I’ve been fighting since I can remember.
When I was a kid, I’d go outside after I finished my schoolwork, armed with nothing but a light sweater and a backpack containing the essentials, and spend the rest of the day in the woods. My imagination ran wild; hours were lost to my dreams of high fantasy worlds and familiars I summoned under overcast skies. My favorite familiar was one I named Archer. He carried a spectral bow and arrows to match, and he protected me with his life. I was a summoner named Kasumi Luotonen whose destiny it was to ward off the Nightmare Children trying to break into our world. With my powers and Archer at my side, I defended the universe and banished those garish Children back to their own realm.
On other days, my fantasy changed. Dragons flew through crystal-blue skies, their wings stirring up leaves of red and gold, and those were the days I changed my name and flitted through the forest clothed in robes of blood-red. I imagined myself as the great mage Raistlin Majere, staff in-hand as I fought off the evil Fistandantilus before he possessed me and stole my power.
When I was not running through the forest like a crazy person, I was feverishly writing all the stories that spilled from my mind in eclectic leaps and bounds that were always left unfinished. It was a fight to try and finish any of them. The woods were outside, so close and so simple. I would rather disappear into them than have to actually wrestle my restless thoughts into some semblance of order.
So my fantasies, and, by extension, the woods, were a source of comfort for me.
Even now, I set aside days to visit the woods, though the ones behind my apartment in Jackson, Mississippi are far different from the ancient, untouched forests on the side of that quiet mountain. Still, they serve their purpose, and I sometimes find myself revisiting those old fantasies as I walk through them. Archer is at my side once again, spectral bow in-hand, and I pick up a sturdy stick from the ground and imagine it into an intricate staff as Archer and I fight back the evil threatening to consume the world.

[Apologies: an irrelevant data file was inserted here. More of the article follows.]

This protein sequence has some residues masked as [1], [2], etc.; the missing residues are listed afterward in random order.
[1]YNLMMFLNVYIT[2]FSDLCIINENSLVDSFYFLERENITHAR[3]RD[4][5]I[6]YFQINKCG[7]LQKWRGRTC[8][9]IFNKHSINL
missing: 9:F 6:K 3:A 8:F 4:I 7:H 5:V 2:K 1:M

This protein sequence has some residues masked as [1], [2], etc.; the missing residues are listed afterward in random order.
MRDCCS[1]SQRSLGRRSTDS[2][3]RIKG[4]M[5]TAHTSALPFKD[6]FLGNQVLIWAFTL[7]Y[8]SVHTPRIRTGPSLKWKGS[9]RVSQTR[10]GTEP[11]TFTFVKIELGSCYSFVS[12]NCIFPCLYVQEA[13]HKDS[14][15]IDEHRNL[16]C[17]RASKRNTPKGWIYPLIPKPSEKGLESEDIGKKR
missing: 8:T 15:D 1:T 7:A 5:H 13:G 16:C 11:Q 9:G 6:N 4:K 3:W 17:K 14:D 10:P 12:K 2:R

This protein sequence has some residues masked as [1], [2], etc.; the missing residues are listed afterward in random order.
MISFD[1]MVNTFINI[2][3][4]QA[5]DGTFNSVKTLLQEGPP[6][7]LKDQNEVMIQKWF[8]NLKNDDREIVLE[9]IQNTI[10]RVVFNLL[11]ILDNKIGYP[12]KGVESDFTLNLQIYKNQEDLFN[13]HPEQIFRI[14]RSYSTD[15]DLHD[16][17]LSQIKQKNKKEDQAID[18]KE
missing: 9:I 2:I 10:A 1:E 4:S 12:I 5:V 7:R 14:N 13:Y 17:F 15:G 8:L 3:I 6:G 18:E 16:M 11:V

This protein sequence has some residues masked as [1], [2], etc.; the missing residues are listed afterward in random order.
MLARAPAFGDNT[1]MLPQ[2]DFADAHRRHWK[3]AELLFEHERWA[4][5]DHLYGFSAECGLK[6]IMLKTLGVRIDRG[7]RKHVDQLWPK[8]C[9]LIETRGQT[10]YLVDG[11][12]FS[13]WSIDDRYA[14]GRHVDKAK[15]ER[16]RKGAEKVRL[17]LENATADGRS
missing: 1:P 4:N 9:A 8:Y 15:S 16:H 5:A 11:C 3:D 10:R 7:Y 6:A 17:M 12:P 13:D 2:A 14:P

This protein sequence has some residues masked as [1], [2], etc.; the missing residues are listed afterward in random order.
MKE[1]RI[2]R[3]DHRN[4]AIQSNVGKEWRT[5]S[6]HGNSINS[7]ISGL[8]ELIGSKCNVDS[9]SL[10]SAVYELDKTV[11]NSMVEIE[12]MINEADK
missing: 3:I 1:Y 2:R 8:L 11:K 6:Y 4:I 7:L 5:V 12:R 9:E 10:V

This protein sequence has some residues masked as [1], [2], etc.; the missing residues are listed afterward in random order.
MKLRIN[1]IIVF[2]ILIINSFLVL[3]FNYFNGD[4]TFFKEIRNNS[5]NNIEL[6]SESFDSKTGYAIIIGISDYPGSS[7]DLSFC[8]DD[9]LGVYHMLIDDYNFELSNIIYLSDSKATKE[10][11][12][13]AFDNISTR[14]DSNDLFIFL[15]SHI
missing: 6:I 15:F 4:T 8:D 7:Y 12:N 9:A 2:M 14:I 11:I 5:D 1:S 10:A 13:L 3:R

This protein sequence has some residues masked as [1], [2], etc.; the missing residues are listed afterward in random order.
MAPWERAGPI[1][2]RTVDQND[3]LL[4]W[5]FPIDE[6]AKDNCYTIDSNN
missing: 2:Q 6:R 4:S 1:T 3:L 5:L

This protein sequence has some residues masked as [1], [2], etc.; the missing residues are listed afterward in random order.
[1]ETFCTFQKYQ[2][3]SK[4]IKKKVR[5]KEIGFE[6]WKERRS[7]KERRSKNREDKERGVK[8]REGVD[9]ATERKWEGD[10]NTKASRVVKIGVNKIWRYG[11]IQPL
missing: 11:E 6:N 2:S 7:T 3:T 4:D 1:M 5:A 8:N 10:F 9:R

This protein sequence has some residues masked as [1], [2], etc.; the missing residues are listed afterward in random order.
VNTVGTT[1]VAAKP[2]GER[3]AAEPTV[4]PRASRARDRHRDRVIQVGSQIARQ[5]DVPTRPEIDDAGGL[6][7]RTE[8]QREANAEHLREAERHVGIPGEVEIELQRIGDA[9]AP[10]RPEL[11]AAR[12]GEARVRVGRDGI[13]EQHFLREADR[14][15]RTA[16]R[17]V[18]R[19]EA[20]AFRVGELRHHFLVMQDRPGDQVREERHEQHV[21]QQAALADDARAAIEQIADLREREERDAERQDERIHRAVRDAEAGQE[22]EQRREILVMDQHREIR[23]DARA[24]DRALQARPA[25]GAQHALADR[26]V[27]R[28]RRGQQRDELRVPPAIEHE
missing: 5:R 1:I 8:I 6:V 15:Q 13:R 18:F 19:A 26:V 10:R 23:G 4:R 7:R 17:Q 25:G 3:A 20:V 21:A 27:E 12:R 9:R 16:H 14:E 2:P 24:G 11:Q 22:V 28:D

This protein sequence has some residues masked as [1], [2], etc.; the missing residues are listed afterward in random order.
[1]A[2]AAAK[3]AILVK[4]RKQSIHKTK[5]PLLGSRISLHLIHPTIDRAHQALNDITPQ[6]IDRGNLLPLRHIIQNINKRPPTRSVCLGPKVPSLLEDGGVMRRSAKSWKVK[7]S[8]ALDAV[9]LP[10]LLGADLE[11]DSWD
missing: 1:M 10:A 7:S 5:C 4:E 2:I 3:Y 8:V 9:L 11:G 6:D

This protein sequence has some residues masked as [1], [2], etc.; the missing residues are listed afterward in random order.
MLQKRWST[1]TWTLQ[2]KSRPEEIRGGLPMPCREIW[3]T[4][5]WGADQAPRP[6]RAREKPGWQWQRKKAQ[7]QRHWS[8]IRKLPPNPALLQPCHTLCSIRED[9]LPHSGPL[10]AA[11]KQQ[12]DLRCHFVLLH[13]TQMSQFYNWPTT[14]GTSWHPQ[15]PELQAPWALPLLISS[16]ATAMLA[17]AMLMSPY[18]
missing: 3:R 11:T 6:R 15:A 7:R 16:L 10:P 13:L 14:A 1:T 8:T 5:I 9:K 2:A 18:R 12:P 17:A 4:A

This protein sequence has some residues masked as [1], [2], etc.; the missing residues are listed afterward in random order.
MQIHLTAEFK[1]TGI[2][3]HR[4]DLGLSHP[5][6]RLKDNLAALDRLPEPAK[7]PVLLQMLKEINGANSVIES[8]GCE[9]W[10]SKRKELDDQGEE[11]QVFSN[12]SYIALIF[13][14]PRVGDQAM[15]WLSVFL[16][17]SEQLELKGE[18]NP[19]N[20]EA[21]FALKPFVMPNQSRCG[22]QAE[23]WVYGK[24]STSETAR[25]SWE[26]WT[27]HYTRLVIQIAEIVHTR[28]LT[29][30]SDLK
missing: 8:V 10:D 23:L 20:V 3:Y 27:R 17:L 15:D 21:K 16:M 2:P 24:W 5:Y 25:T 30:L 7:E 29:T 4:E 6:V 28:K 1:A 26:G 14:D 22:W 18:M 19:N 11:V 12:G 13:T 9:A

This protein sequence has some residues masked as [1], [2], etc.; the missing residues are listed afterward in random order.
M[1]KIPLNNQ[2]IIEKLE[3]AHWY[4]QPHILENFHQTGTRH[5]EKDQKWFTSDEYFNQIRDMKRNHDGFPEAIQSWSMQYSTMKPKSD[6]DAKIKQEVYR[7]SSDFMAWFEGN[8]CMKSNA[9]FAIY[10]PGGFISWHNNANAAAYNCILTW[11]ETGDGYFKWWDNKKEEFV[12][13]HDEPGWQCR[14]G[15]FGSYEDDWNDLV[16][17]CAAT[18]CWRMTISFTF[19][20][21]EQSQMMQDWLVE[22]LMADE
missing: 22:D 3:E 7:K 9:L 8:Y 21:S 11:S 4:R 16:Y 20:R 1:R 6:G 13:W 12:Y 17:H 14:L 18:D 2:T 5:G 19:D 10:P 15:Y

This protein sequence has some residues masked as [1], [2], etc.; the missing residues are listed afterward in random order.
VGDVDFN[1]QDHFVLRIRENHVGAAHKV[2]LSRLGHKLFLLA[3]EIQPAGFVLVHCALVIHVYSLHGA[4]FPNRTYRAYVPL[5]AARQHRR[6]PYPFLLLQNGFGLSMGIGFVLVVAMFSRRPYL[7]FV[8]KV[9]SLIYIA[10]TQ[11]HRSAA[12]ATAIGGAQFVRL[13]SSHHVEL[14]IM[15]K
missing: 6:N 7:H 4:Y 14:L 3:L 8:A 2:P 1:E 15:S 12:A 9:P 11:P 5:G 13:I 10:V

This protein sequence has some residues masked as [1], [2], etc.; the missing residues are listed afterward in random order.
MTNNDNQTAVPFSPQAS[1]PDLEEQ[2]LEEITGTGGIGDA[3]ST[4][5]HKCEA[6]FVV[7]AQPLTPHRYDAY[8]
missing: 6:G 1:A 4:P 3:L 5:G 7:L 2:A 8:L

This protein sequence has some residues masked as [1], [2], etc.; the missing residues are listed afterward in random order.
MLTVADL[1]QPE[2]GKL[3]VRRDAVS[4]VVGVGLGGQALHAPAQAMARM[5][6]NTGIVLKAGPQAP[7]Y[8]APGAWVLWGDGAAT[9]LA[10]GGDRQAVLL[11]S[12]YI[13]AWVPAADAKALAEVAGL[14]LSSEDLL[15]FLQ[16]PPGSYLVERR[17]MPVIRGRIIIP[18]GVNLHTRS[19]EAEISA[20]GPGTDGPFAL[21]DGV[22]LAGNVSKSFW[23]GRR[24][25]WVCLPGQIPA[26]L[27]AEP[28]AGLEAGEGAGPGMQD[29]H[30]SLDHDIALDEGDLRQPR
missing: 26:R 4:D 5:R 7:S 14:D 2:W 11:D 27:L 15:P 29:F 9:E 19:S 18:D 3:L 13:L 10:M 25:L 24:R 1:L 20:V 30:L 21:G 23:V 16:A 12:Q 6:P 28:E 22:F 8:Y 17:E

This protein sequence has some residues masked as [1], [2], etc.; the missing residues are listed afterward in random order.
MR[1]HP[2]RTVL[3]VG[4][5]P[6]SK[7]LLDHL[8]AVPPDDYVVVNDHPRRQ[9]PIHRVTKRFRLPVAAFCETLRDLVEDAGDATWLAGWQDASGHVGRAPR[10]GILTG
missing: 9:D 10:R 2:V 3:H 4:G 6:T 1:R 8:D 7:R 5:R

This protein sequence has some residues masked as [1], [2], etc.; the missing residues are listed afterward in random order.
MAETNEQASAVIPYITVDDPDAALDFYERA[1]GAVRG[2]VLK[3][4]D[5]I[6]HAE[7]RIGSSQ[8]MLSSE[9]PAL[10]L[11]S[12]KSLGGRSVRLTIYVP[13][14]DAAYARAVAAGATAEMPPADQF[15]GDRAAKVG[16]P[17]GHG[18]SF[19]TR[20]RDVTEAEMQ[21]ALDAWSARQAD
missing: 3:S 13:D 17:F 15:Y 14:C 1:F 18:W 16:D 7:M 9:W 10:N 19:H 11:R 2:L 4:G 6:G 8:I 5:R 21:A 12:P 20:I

These are escapist fantasies. To try and categorize them as anything else would feel like denial, so I decided to accept my tendency toward escapism long ago. I grew up reading things like The Belgariad and Dragonlance and wishing I was somewhere magic existed, so of course I lived in a near-constant state of disassociation. (That has gotten better recently.) Even as an adult, however, I write scores of stories about a galaxy I created for myself, a galaxy where Kasumi Luotonen exists always as my alter-ego, where she is powerful and sure and surrounded by friends who would follow her to death even as she fights to retain control of what is hers.
I used to think that I would leave that galaxy behind someday, but I always go back to it. On my worst days, when I can’t focus and nothing quite goes the way I want it to, when I lose touch with reality, when my anxiety sets in and I wonder why am I even here?, my galaxy is there, a constant reassuring presence. I go back to it as often as I revisit my childhood fantasies of loyal familiars and evil mages. The only difference now, I suppose, is that the evil I fight back is no longer a fantasy. It is a voice inside my head, a hunched dragon whispering in my ear. A demon with the label anxiety etched across its side. And, despite everything, that label has helped, because now the demon has a name.
Before, I knew something was wrong with me, but I didn’t know what. I took martial arts lessons and let out my frustration in sparring competitions until I beat back opponents three-times my rank and made others cry. I wrote those stories of other galaxies and alter-egos. I ran through the woods projecting myself somewhere else, anywhere else, because I couldn’t deal with the thoughts in my own head. Now, at least, I know how to identify them, and I can fight them back instead of just pretending they don’t exist.
I’m working through things, I suppose.
Today, I wear an old band t-shirt and flip flops, and I hear the words to Gym Class Heroes’ The Fighter on repeat in my head. “If you fall, pick yourself up off the floor, / and when your bones can’t take no more / just remember what you’re here for.” That song has been with me for years, and it often reminds me to get up and keep fighting no matter what. So that’s what I’ll do. On the worst days, I’ll fight back, no matter how tired I am. I won’t let anxiety win. I hear the chorus from The Fighter in the background, and I raise my fists and kick that demon back as they chant:
“This one’s a fighter.”